The Lancet publishes a landmark study reporting the discovery of a blood test that can predict the likelihood of a person developing tuberculosis (TB) more than a year before the disease manifest. This is the fruition of a 10-year effort led by scientists at the SA Tuberculosis Vaccine Initiative of the University of Cape Town and the US Centre for Infectious Disease Research.
TB is a global public health crisis, with more than 3,000 people dying daily from it worldwide. Infection with the bacterium Mycobacterium tuberculosis is thought to affect a third of the global population, 90% of whom will never develop TB disease.
With the newly discovered biomarker test we will now be able to identify three quarters of those who will progress to TB disease, ensuring early detection and benefit from health care. The “correlate of risk” blood test measures expression of a few genes, or a gene expression signature. According to Professor Willem Hanekom, principal investigator of the study, “Importantly, the test can predict progression to TB more than 1 year before disease manifests, which provides a window of opportunity to use treatment to prevent the disease.”
The scientists studied gene expression patterns in blood samples selected from more than 6,000 teenagers from the town of Worcester in the Western Cape Province of South Africa, who were followed for more than 2 years to identify those who did or did not develop TB disease.
Confirmation that the gene expression signature could predict TB disease was completed using samples from another cohort of 4,500 adults from South Africa and The Gambia. These study participants were enrolled within a large international collaborative effort between researchers from South Africa, The Gambia, Ethiopia, Uganda, Kenya, Germany, The Netherlands, the UK and the US.
Professor Mark Hatherill, principal investigator of the new trial, said: “If the trial is successful, mass campaigns using a ‘screen & treat’ strategy have potential for major impact on the global epidemic, by stopping TB before it manifests and becomes infectious to others.”
Interviewed by International Innovation, Hatherill said: “If we can predict who would get tuberculosis, we would have an ideal opportunity to treat those people with preventive therapy. We are about to launch the Correlate of Risk Targeted Intervention Study (CORTIS), which I lead on behalf of a consortium of South African, US and UK researchers. CORTIS is a randomised, partially-blinded, clinical trial that will test whether Isoniazid and Rifapentine therapy can prevent pulmonary tuberculosis in high-risk (COR+) individuals. If CORTIS shows that the COR test enables selective treatment for those at high risk of tuberculosis, we would start developing a point-of-care tool that would have potential for major impact on the global tuberculosis epidemic.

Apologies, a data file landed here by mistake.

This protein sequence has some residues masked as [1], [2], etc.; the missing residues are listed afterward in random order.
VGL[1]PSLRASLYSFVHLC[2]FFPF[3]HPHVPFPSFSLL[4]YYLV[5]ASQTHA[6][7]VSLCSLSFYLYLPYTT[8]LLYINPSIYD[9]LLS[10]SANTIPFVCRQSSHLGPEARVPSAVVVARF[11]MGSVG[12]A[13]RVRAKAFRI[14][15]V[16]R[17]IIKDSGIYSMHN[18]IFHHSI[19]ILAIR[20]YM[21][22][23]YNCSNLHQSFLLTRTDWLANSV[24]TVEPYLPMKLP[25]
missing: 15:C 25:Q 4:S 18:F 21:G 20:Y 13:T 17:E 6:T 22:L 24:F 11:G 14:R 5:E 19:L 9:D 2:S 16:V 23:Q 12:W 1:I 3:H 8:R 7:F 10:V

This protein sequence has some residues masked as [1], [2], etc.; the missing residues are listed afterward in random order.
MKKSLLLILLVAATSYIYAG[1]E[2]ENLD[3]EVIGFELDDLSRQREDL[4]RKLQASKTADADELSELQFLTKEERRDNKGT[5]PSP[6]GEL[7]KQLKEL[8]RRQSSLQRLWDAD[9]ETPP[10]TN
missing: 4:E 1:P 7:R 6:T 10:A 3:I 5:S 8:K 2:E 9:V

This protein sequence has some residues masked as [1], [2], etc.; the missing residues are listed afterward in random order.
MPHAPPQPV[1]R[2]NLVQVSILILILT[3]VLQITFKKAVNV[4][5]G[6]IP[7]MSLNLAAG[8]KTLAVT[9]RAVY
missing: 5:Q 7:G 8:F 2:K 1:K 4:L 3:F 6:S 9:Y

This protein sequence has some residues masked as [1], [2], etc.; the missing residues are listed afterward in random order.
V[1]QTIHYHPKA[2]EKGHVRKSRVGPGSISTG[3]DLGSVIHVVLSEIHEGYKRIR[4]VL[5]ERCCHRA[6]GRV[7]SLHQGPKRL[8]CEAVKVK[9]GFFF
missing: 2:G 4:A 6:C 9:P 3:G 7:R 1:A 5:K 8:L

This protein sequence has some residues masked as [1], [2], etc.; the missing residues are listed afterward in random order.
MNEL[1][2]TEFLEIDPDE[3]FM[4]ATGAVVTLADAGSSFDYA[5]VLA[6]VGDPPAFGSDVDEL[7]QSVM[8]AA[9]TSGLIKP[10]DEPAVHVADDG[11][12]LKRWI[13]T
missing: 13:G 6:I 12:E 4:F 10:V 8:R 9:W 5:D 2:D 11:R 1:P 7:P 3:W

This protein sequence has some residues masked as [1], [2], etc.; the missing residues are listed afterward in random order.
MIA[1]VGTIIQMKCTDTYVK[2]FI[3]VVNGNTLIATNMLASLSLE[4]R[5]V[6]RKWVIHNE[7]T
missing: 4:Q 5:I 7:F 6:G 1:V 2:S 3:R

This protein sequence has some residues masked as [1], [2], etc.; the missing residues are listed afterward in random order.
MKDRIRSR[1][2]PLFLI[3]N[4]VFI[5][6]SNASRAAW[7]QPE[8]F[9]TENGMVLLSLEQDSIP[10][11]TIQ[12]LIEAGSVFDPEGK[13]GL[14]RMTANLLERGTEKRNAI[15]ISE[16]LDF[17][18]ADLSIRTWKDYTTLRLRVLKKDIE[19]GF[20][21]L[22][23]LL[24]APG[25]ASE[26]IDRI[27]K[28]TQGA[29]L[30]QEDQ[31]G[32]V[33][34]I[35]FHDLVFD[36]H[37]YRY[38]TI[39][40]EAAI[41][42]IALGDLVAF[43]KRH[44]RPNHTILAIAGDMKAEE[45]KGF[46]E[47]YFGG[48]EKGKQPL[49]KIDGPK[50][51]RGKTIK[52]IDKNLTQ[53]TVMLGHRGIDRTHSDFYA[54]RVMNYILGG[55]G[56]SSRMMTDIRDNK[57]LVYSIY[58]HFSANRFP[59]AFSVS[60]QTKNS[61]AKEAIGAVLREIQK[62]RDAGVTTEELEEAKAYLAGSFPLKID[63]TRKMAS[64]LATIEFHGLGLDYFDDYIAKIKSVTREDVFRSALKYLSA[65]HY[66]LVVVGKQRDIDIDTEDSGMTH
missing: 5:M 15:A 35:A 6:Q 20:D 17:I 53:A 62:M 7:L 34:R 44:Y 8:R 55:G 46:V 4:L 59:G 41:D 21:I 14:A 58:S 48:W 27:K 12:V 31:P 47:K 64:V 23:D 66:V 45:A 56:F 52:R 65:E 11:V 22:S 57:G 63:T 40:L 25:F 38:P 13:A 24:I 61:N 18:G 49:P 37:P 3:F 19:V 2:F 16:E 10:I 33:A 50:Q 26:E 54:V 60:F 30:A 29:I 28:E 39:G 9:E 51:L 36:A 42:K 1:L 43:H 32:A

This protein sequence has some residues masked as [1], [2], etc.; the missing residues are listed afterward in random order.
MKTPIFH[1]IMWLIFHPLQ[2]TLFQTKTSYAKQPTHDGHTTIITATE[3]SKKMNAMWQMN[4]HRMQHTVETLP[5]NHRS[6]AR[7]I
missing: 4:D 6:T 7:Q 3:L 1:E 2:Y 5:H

Dr Thomas Scriba, associate professor at the University of Cape Town and deputy director of immunology at SATVI said: “Our research to date has focused only on individuals without HIV infection. However, given the large number of people living with HIV, we also want to develop the COR test in such a way that we can predict the risk of developing tuberculosis in HIV-infected people.”
MedicalBrief reported in February (https://www.medicalbrief.co.za/archives/simple-blood-test-could-transform-tb-diagnosis/) that researchers at the Stanford University School of Medicine had identified a gene expression “signature” that distinguishes patients with active tuberculosis from those with either latent tuberculosis or other diseases. The finding fills a need identified by the World Health Organisation (WHO), which in 2014 challenged researchers to develop better diagnostic tests for active TB.